Ask Professor Phil: Video Conversion

Ask Professor Phil: Video Conversion

Dear Professor Phil,

I’ve used video conversion programs to convert between different formats. For example, I’ve tried converting wmv files to mov files. There always seems to be some degradation in quality. Also, it’s often variable depending on the software that is used. Why does this happen?

James, Butler, PA


Video files are usually compressed using a lossy compression. That means that all of the brightness and color captured by the camera is not being preserved in the compressed file. Nearly all compression techniques depend on representing the brightness and colors by estimating them with numerical values representing their intensity. Ultimately, the highest stored values contain the most critical information and the lowest stored values represent less important information. There is also information, generally representing redundant parts of the scene, which is discarded during the compression process.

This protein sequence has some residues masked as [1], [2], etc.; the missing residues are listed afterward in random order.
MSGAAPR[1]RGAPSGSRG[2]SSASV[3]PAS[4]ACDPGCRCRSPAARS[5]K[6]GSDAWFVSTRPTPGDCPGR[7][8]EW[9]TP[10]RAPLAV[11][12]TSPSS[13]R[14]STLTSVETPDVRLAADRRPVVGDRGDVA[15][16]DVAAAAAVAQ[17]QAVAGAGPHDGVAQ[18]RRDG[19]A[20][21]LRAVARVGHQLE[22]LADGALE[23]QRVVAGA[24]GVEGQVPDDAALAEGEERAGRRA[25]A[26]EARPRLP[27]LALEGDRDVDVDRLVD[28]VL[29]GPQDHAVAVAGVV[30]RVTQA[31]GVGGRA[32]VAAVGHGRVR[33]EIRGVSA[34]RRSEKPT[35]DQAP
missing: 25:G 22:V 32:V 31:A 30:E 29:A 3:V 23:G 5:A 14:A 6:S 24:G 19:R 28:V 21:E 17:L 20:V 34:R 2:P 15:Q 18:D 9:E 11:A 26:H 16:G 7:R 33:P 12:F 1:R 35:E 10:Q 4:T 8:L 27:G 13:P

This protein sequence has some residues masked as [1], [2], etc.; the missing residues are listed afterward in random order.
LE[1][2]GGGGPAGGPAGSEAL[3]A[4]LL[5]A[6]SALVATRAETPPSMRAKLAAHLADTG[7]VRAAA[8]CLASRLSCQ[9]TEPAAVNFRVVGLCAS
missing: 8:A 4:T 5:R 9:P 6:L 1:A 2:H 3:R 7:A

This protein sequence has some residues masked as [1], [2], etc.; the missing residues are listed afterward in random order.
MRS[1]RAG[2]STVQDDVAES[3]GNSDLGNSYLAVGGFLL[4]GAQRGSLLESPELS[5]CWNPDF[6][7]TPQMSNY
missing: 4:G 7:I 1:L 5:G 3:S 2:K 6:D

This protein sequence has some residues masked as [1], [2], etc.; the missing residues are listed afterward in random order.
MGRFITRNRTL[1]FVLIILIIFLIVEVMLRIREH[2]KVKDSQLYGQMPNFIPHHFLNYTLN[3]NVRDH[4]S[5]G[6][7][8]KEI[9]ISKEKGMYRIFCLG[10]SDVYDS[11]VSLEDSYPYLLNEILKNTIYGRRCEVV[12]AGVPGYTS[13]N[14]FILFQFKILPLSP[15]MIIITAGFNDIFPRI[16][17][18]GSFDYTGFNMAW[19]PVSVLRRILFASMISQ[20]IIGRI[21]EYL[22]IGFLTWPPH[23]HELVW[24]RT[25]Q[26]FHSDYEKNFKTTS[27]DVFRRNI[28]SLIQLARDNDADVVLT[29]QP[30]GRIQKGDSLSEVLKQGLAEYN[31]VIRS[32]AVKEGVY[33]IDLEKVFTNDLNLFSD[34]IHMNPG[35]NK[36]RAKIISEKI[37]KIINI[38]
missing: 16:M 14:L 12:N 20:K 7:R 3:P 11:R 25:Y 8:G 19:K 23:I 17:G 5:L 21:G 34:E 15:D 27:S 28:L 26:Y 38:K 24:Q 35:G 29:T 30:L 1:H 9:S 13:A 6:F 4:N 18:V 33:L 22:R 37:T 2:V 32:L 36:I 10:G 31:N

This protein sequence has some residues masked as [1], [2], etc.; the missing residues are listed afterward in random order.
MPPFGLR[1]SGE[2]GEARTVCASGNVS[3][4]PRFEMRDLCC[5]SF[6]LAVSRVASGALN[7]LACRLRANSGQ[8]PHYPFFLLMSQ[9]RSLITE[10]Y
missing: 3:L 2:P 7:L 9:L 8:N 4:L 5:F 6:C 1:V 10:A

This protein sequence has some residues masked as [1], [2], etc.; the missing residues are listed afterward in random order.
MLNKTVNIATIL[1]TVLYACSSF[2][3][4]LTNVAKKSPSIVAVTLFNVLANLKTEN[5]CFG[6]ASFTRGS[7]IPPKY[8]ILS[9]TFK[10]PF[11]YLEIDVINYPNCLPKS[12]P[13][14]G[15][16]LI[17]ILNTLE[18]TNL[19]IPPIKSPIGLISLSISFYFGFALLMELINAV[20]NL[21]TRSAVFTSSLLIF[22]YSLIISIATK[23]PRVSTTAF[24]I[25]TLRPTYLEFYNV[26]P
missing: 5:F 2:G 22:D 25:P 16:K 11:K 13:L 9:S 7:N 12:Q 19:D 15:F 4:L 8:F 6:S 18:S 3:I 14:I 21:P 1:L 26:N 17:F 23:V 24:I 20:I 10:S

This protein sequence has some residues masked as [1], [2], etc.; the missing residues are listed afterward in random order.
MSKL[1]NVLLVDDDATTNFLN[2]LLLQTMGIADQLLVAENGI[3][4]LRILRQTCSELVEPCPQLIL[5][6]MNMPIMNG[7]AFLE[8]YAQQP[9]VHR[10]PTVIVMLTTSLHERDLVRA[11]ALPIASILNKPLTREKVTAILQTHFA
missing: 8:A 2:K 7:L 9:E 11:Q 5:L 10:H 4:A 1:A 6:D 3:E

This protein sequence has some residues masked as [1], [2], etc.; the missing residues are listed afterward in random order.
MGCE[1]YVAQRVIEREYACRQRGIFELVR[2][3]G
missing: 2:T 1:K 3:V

When the software process starts the conversion process, it essentially tries to reconstruct each frame. The object is to construct an image that is as close to what the camera captured as possible. The result cannot be perfect because the colors and brightness were estimated and some information was discarded. Then, the compression process is repeated using the algorithm of the second format. However, that algorithm is likely to represent the scene with slightly different estimated values and to determine somewhat different redundant information.

Figure 1 (above) shows the original video frame. Figure 2 (below) shows the scene after two conversions.

When the second format is played out (decompressed), it presents each frame based on values that have had twice been estimated and partially discarded. It cannot be as accurate as the representation that was based on the first compression algorithm.

Since there are no standards for such conversion processes, each manufacturer will handle the procedure differently. This accounts for the variation in software product performance.

Phil Hippensteel, PhD, is a professor of information systems at Penn State Harrisburg. His columns appear every month in AV Technology. Send your questions to